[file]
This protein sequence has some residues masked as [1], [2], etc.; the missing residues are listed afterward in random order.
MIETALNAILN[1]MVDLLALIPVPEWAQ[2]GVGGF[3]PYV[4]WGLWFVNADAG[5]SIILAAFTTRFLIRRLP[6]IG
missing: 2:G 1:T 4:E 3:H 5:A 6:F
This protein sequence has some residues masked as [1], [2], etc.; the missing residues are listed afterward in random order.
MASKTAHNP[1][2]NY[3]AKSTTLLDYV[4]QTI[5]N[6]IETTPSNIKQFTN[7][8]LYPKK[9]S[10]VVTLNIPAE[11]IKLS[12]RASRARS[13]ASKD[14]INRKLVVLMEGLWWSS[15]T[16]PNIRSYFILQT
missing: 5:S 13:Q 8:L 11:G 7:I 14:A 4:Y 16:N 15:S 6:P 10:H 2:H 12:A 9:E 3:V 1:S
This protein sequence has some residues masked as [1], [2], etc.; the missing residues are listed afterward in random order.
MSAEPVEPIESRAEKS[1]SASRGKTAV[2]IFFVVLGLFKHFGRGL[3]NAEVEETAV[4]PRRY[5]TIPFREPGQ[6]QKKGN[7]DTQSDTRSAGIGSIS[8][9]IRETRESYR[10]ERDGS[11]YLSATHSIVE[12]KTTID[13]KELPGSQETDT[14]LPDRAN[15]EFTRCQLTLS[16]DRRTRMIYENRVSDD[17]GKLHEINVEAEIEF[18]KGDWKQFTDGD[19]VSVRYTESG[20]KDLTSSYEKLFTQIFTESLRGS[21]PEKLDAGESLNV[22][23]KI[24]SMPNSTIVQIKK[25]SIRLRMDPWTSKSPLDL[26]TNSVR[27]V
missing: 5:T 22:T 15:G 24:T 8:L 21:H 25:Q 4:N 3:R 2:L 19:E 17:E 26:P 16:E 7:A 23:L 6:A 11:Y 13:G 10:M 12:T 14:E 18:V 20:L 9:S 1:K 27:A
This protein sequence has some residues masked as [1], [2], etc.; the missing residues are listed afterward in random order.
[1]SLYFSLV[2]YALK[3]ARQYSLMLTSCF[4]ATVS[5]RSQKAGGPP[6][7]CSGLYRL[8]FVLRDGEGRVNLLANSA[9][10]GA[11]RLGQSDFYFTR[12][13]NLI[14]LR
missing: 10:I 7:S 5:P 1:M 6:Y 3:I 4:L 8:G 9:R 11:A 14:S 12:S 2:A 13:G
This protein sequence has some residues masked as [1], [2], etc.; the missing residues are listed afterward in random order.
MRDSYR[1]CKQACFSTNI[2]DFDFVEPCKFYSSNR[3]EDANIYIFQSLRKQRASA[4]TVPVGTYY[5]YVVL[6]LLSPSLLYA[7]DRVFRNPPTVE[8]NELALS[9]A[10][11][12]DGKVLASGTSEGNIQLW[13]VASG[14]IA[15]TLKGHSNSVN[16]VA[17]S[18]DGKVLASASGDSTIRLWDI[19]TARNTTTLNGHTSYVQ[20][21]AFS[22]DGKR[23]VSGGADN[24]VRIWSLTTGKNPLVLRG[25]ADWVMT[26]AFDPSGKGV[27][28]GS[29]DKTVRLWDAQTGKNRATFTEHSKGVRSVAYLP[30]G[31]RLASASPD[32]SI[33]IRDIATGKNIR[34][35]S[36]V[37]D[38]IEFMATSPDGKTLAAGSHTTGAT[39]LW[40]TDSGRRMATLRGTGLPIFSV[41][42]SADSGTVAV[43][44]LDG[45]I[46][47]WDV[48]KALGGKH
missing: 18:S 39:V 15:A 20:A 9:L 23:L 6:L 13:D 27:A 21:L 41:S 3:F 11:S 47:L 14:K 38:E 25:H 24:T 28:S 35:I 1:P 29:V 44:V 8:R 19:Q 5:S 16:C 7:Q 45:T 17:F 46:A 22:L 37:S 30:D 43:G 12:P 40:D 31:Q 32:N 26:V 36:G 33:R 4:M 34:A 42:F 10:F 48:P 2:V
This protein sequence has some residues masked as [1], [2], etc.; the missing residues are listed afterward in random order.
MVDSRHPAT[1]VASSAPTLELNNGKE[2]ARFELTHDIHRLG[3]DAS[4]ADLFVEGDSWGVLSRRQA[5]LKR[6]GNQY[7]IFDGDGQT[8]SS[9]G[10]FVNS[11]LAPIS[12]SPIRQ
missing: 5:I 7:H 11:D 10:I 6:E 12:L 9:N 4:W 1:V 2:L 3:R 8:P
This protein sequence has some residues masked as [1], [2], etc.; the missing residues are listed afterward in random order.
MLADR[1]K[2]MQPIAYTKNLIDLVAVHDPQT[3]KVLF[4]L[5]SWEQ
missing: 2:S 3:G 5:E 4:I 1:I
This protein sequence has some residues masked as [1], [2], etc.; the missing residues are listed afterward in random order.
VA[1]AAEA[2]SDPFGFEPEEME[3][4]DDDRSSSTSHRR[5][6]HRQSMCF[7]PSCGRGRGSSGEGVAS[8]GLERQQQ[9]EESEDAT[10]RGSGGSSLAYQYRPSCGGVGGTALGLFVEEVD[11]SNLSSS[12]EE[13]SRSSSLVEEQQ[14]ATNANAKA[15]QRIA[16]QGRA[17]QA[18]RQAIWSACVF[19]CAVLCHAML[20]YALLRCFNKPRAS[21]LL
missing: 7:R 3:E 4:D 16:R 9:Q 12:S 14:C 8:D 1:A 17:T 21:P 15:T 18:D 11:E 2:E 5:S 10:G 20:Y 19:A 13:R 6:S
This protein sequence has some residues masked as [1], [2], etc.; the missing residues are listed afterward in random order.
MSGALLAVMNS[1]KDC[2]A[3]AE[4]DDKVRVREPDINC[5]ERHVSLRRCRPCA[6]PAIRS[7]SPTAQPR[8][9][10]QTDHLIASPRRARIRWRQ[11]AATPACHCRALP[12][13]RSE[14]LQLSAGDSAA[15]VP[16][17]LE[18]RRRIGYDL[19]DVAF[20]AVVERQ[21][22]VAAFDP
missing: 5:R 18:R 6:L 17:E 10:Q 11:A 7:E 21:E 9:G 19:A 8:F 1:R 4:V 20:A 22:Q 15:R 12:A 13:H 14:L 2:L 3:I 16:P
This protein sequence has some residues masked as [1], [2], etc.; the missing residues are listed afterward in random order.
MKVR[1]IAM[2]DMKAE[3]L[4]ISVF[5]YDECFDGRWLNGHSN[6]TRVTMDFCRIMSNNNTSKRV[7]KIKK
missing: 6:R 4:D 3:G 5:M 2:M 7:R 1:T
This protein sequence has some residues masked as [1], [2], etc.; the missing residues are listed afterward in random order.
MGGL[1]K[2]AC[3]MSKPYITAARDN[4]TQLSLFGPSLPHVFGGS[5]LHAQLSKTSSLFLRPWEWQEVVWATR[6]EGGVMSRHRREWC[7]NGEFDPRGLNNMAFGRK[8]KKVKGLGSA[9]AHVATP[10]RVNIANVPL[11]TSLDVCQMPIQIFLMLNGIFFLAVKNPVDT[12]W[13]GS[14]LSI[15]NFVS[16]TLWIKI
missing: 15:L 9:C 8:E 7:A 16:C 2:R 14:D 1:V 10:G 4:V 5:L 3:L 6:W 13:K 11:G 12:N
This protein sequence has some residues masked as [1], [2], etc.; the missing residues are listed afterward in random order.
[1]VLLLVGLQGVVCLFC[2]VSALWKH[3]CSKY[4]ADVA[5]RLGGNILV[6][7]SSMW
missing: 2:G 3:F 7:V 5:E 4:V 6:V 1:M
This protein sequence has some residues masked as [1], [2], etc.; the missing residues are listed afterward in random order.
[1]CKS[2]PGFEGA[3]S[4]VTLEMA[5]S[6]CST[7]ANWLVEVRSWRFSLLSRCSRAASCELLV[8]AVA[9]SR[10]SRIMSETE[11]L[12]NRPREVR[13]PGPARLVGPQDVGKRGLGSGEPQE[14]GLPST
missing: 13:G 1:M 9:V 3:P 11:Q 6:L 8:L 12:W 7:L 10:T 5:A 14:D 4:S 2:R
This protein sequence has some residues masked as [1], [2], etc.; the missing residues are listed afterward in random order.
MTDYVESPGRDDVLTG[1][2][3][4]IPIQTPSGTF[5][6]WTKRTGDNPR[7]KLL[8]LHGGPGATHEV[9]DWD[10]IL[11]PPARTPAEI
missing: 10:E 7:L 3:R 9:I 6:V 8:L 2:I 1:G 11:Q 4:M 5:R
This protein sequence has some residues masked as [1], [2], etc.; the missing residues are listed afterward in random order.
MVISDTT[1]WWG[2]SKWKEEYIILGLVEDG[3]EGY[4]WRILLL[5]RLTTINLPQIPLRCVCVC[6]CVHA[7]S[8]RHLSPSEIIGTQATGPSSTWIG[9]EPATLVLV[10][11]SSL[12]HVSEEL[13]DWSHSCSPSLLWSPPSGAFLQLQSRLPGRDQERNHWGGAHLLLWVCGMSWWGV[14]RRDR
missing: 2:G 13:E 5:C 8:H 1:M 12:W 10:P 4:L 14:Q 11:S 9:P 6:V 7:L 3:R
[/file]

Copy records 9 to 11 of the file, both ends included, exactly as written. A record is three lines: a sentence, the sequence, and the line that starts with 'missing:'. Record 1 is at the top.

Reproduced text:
This protein sequence has some residues masked as [1], [2], etc.; the missing residues are listed afterward in random order.
MSGALLAVMNS[1]KDC[2]A[3]AE[4]DDKVRVREPDINC[5]ERHVSLRRCRPCA[6]PAIRS[7]SPTAQPR[8][9][10]QTDHLIASPRRARIRWRQ[11]AATPACHCRALP[12][13]RSE[14]LQLSAGDSAA[15]VP[16][17]LE[18]RRRIGYDL[19]DVAF[20]AVVERQ[21][22]VAAFDP
missing: 5:R 18:R 6:L 17:E 10:Q 11:A 7:E 21:E 9:G 19:A 8:F 1:R 4:V 20:A 22:Q 15:R 12:A 13:H 14:L 2:L 3:I 16:P
This protein sequence has some residues masked as [1], [2], etc.; the missing residues are listed afterward in random order.
MKVR[1]IAM[2]DMKAE[3]L[4]ISVF[5]YDECFDGRWLNGHSN[6]TRVTMDFCRIMSNNNTSKRV[7]KIKK
missing: 6:R 4:D 3:G 5:M 2:M 7:R 1:T
This protein sequence has some residues masked as [1], [2], etc.; the missing residues are listed afterward in random order.
MGGL[1]K[2]AC[3]MSKPYITAARDN[4]TQLSLFGPSLPHVFGGS[5]LHAQLSKTSSLFLRPWEWQEVVWATR[6]EGGVMSRHRREWC[7]NGEFDPRGLNNMAFGRK[8]KKVKGLGSA[9]AHVATP[10]RVNIANVPL[11]TSLDVCQMPIQIFLMLNGIFFLAVKNPVDT[12]W[13]GS[14]LSI[15]NFVS[16]TLWIKI
missing: 15:L 9:C 8:E 7:A 16:C 2:R 14:D 1:V 10:G 4:V 5:L 3:L 6:W 13:K 11:G 12:N